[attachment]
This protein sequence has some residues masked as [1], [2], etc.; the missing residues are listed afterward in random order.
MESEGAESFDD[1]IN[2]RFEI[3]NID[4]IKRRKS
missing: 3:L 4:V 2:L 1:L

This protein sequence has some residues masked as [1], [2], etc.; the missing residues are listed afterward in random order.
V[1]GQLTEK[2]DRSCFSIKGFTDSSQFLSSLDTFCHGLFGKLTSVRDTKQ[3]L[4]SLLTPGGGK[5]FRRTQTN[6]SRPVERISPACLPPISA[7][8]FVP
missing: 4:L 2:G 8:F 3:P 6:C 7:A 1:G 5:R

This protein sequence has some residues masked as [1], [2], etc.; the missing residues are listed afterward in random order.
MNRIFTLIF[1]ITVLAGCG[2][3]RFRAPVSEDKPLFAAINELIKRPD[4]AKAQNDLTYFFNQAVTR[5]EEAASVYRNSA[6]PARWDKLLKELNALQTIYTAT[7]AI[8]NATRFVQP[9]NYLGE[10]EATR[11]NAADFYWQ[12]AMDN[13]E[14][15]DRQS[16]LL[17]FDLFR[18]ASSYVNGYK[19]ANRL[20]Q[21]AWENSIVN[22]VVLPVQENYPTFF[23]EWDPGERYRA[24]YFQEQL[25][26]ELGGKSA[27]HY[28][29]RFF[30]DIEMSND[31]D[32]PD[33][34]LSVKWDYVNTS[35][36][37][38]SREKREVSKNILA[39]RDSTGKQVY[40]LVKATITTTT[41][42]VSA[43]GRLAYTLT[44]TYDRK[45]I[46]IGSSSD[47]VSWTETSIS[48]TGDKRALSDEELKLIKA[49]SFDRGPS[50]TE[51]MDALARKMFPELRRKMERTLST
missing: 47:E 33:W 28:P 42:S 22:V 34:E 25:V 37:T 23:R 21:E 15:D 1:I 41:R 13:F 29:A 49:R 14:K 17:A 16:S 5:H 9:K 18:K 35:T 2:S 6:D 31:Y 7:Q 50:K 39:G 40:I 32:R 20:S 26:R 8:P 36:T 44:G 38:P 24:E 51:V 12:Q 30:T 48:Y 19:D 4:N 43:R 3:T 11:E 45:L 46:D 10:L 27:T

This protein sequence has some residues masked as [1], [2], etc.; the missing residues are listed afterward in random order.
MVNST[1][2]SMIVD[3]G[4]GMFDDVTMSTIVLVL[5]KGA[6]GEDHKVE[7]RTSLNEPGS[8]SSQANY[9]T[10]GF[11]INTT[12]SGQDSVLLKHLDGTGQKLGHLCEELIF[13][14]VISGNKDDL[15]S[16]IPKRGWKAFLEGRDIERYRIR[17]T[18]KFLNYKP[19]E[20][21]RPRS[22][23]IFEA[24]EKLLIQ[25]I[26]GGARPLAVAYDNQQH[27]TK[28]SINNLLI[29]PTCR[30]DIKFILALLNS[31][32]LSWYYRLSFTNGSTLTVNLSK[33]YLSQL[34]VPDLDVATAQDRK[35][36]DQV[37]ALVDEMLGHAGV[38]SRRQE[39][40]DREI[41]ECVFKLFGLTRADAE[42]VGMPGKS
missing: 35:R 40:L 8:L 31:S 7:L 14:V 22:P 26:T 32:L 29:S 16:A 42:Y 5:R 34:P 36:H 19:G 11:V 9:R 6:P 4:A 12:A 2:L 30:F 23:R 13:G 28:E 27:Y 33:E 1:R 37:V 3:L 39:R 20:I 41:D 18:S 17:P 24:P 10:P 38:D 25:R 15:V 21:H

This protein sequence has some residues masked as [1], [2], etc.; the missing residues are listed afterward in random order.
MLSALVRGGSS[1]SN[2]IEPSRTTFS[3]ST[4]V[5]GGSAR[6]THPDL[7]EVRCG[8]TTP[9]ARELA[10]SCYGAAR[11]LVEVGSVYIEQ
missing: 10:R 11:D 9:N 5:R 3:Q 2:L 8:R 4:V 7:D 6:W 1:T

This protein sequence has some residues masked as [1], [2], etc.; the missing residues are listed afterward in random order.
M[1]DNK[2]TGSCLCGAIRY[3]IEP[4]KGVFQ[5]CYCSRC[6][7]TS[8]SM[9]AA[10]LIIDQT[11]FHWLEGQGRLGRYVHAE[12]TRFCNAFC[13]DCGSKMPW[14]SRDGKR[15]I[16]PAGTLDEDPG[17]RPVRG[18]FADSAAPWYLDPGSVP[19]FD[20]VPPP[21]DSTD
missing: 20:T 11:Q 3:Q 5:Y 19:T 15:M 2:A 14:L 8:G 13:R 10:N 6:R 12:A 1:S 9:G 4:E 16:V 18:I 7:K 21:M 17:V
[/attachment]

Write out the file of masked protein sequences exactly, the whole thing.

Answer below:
This protein sequence has some residues masked as [1], [2], etc.; the missing residues are listed afterward in random order.
MESEGAESFDD[1]IN[2]RFEI[3]NID[4]IKRRKS
missing: 3:L 4:V 2:L 1:L

This protein sequence has some residues masked as [1], [2], etc.; the missing residues are listed afterward in random order.
V[1]GQLTEK[2]DRSCFSIKGFTDSSQFLSSLDTFCHGLFGKLTSVRDTKQ[3]L[4]SLLTPGGGK[5]FRRTQTN[6]SRPVERISPACLPPISA[7][8]FVP
missing: 4:L 2:G 8:F 3:P 6:C 7:A 1:G 5:R

This protein sequence has some residues masked as [1], [2], etc.; the missing residues are listed afterward in random order.
MNRIFTLIF[1]ITVLAGCG[2][3]RFRAPVSEDKPLFAAINELIKRPD[4]AKAQNDLTYFFNQAVTR[5]EEAASVYRNSA[6]PARWDKLLKELNALQTIYTAT[7]AI[8]NATRFVQP[9]NYLGE[10]EATR[11]NAADFYWQ[12]AMDN[13]E[14][15]DRQS[16]LL[17]FDLFR[18]ASSYVNGYK[19]ANRL[20]Q[21]AWENSIVN[22]VVLPVQENYPTFF[23]EWDPGERYRA[24]YFQEQL[25][26]ELGGKSA[27]HY[28][29]RFF[30]DIEMSND[31]D[32]PD[33][34]LSVKWDYVNTS[35][36][37][38]SREKREVSKNILA[39]RDSTGKQVY[40]LVKATITTTT[41][42]VSA[43]GRLAYTLT[44]TYDRK[45]I[46]IGSSSD[47]VSWTETSIS[48]TGDKRALSDEELKLIKA[49]SFDRGPS[50]TE[51]MDALARKMFPELRRKMERTLST
missing: 47:E 33:W 28:P 42:S 22:V 34:E 25:V 37:T 23:R 21:E 15:D 1:I 41:R 13:F 29:A 49:R 14:K 17:A 16:S 5:H 9:K 18:K 35:T 2:S 6:D 31:Y 7:Q 50:K 39:G 40:I 32:R 20:S 26:R 8:P 36:T 44:G 38:P 24:E 51:V 12:Q 30:T 48:Y 19:D 4:N 43:R 3:T 11:E 45:L 46:D 10:L 27:T

This protein sequence has some residues masked as [1], [2], etc.; the missing residues are listed afterward in random order.
MVNST[1][2]SMIVD[3]G[4]GMFDDVTMSTIVLVL[5]KGA[6]GEDHKVE[7]RTSLNEPGS[8]SSQANY[9]T[10]GF[11]INTT[12]SGQDSVLLKHLDGTGQKLGHLCEELIF[13][14]VISGNKDDL[15]S[16]IPKRGWKAFLEGRDIERYRIR[17]T[18]KFLNYKP[19]E[20][21]RPRS[22][23]IFEA[24]EKLLIQ[25]I[26]GGARPLAVAYDNQQH[27]TK[28]SINNLLI[29]PTCR[30]DIKFILALLNS[31][32]LSWYYRLSFTNGSTLTVNLSK[33]YLSQL[34]VPDLDVATAQDRK[35][36]DQV[37]ALVDEMLGHAGV[38]SRRQE[39][40]DREI[41]ECVFKLFGLTRADAE[42]VGMPGKS
missing: 35:R 40:L 8:L 31:S 7:L 14:V 22:P 26:T 32:L 29:S 16:A 42:Y 5:R 34:P 36:H 19:G 11:V 9:R 6:P 4:A 12:A 2:L 30:F 23:R 13:G 28:E 27:Y 33:E 1:R 37:V 3:L 39:R 20:I 41:D 18:S 17:P 24:P 10:P 38:D 25:R 15:V 21:H

This protein sequence has some residues masked as [1], [2], etc.; the missing residues are listed afterward in random order.
MLSALVRGGSS[1]SN[2]IEPSRTTFS[3]ST[4]V[5]GGSAR[6]THPDL[7]EVRCG[8]TTP[9]ARELA[10]SCYGAAR[11]LVEVGSVYIEQ
missing: 10:R 11:D 9:N 5:R 3:Q 2:L 8:R 4:V 7:D 6:W 1:T

This protein sequence has some residues masked as [1], [2], etc.; the missing residues are listed afterward in random order.
M[1]DNK[2]TGSCLCGAIRY[3]IEP[4]KGVFQ[5]CYCSRC[6][7]TS[8]SM[9]AA[10]LIIDQT[11]FHWLEGQGRLGRYVHAE[12]TRFCNAFC[13]DCGSKMPW[14]SRDGKR[15]I[16]PAGTLDEDPG[17]RPVRG[18]FADSAAPWYLDPGSVP[19]FD[20]VPPP[21]DSTD
missing: 20:T 11:Q 3:Q 5:Y 19:T 15:M 2:A 14:L 8:G 13:R 10:N 6:R 12:A 1:S 9:G 4:E 16:V 18:I 7:K 21:M 17:V